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When you hear the words “Kansas tax-cut experiment,” think instead of North Carolina and Florida.
This was the advice given by Grover Norquist and other speakers at a Heritage Foundation panel event April 10.
The Kansas experiment—which has been derided as a fiscal disaster by progressives and moderates alike, and which was repudiated by the Kansas Legislature at the end of a tumultuous 2017 legislative session—was poorly conceived and has been incompetently defended, Norquist and the other speakers said.
Kansas lawmakers’ efforts to climb out of the revenue hole left by the tax-cut experiment appear to be continuing. The Legislature passed a school funding bill ( S.B. 423) April 7 that will add $525 million in annual state funds for K-12 education, a move made under pressure from the state Supreme Court, which ruled in October 2017 that additional funds will be needed.
But despite the Legislature’s retreat, the Kansas experiment doesn’t refute the idea that tax cuts can be beneficial for economic growth and useful in keeping government spending in check, said Norquist, who is the founder and president of Americans for Tax Reform. For proof, he encouraged his listeners to look to other states that have recently engaged in tax cutting experiments, including North Carolina and Florida.
And defenders of tax cutting efforts can point to several states that have gone in the other direction and are enduring their own fiscal nightmares, including Illinois, Connecticut, and California, he said.
“The left’s focus on Kansas has been unhelpful to Kansas and to the cause of tax reform, but it also shows how weak their hand is,” Norquist said. “It’s one thing for them to go ‘ha ha ha Kansas.’ But that’s not much of an argument in other states that are failing, such as Illinois. And you can’t scare people in Florida into having an income tax by saying ‘Kansas.’”
The focus of the panel discussion was a 2012 tax-cut package passed under the prompting of former Gov. Sam Brownback (R). The package slashed corporate and individual income tax rates and eliminated all taxation of income for pass-through entities.
The result was a $700 million drop in revenue the first year along and a run of five straight years of fiscal turmoil. The Legislature found itself forced to raise sales taxes three years later in an effort to recoup at least a portion of the lost revenue, before essentially repealing the package in 2017.
The problem with the Kansas experiment was the Legislature’s unwillingness to control spending as it was slashing revenue, according to Dave Trabert, president of the Kansas Policy Institute, who joined Norquist on the panel.
The Legislature approved a $400 million spending increase in the first year of the tax cuts and increased overall spending several more times before the package was repealed, Trabert said.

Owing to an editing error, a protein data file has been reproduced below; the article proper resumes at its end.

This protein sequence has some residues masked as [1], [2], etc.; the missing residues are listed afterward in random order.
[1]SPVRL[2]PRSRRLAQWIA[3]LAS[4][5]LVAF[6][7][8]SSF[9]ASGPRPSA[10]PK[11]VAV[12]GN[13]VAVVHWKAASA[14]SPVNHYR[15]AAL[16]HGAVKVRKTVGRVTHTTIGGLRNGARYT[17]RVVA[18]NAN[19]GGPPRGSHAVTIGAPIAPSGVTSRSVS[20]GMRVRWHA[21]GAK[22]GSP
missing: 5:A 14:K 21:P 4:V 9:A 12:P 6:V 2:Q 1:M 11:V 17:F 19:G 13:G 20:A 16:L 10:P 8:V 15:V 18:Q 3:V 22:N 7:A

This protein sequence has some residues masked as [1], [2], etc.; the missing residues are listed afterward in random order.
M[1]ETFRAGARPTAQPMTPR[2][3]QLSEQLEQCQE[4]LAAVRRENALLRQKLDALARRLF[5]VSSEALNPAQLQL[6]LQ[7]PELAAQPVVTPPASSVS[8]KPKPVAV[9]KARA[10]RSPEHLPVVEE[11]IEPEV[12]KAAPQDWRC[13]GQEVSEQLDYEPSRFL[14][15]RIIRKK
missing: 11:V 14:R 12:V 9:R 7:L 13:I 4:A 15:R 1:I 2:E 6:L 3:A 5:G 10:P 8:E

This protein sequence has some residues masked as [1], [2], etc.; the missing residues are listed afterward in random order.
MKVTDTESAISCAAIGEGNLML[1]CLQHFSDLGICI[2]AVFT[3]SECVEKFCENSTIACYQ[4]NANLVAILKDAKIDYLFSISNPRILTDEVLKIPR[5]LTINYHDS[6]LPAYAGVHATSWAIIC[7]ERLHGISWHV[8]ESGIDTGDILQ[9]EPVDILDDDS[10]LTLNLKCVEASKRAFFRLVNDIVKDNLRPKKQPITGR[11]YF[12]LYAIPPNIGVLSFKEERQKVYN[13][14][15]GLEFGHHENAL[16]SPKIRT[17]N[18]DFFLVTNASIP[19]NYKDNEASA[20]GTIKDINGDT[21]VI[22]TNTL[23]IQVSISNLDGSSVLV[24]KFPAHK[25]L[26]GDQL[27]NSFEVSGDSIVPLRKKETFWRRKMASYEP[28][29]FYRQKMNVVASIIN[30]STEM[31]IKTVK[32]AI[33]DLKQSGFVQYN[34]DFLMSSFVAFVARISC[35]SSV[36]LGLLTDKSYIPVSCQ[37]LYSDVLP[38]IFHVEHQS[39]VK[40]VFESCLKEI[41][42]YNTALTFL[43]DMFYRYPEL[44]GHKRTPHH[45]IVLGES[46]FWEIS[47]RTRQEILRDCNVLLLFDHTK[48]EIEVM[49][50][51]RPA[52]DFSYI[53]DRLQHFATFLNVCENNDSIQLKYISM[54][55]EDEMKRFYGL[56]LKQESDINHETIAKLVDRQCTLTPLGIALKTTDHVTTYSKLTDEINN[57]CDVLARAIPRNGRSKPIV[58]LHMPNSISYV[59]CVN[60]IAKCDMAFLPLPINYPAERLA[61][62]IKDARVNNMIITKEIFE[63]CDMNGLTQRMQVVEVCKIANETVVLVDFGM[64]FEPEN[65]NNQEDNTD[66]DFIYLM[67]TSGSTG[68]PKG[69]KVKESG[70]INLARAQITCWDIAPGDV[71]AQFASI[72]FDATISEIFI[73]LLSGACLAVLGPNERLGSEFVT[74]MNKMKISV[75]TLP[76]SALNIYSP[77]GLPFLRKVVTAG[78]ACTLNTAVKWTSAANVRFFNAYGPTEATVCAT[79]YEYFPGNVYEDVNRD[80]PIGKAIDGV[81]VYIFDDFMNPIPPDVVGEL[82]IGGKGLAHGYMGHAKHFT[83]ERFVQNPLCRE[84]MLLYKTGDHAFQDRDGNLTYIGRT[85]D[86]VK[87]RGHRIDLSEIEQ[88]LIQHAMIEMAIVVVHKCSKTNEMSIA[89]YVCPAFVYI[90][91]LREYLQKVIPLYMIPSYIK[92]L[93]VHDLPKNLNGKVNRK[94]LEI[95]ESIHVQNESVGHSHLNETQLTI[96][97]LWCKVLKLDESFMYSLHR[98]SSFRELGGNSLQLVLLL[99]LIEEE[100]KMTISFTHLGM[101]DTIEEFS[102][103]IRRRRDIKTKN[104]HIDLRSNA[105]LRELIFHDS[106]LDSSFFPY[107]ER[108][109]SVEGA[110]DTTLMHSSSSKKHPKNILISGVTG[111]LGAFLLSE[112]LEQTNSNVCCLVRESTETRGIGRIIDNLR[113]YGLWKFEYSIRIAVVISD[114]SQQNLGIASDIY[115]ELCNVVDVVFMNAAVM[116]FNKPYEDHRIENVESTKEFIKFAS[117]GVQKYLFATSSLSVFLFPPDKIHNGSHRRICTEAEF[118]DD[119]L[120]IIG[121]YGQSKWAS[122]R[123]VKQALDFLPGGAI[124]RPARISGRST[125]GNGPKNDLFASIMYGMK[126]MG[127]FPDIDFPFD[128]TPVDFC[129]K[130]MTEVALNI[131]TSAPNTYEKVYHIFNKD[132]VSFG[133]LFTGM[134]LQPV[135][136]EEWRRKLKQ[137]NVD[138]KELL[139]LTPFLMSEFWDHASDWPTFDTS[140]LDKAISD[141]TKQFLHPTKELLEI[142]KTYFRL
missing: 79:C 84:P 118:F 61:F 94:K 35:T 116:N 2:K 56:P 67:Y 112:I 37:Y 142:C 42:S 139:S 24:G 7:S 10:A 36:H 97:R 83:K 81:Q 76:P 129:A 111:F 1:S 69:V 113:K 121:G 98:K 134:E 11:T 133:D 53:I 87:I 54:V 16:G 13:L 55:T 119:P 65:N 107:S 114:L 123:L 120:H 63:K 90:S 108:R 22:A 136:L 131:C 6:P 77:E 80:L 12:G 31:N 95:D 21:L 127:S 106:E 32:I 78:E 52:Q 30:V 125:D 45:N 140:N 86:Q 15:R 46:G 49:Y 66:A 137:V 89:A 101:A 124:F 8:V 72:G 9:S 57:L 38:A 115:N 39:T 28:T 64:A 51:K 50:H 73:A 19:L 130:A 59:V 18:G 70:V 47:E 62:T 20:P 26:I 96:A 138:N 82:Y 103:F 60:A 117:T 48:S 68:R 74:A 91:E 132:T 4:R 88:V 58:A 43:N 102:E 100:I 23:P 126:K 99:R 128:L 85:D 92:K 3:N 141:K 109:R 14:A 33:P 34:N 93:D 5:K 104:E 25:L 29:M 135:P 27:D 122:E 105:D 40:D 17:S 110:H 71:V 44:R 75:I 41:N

Lawmakers also had no plan in place showing how they were going to balance the budget, and didn’t have systems in place to identify areas of spending that could be cut, he said.
One area of the 2012 tax cuts that came under fire from all ideological sides, including from tax-cut-friendly groups such as the Tax Foundation, was the pass-through income exemption.
Critics argued that the exemption was an unfair perk for business owners and that it encouraged taxpayers to play tax-avoidance games through their choice of business entity.
Trabert said research shows that critics have significantly overstated the number of businesses that switched to pass-through status after the tax cuts were passed. Figures from the state Department of Revenue showed just a “tiny uptick” in pass-through entity formation after 2012, he said.
He added that census data on job creation shows that pass-through entities have been responsible for essentially all of the private sector job growth in the U.S. economy since 1977, which demonstrates the importance of removing barriers for entrepreneurs.
“It’s critically important that we understand that taxes are a huge deterrent to the formation of small businesses,” Trabert said.
Norquist also argued that supporters of tax cuts and limited government must take seriously the role that courts can play in thwarting their goals.
The Kansas Supreme Court, which has inserted itself into the state’s school-funding debate, is a case in point, he said. The court ruled last year that the Legislature was falling short of its constitutional duties to provide enough money for K-12 education and to divide the money fairly.
The ensuing debate is over what it means to provide an adequate education and whether the court itself should have a role in what some see as a core legislative function.
Members of Senate leadership attempted to make their cooperation with efforts to raise school funding contingent on passage of a proposed constitutional amendment that would reassert the primacy of the Legislature in making school-funding decisions. But that threat was ultimately dropped.
Norquist said that Kansas was only one of several states where courts have overridden their legislatures on school-funding issues.
“Legislatures and governors need to focus on what kind of courts you have in the states,” he said. “Some of our best Legislatures and best governors have been thwarted by Supreme Court decisions. And this is a piece of our inability to rein in spending.”
To contact the reporter on this story: Christopher Brown in St. Louis at ChrisBrown@bloomberglaw.com
To contact the editor responsible for this story: Ryan C. Tuck at email@example.com
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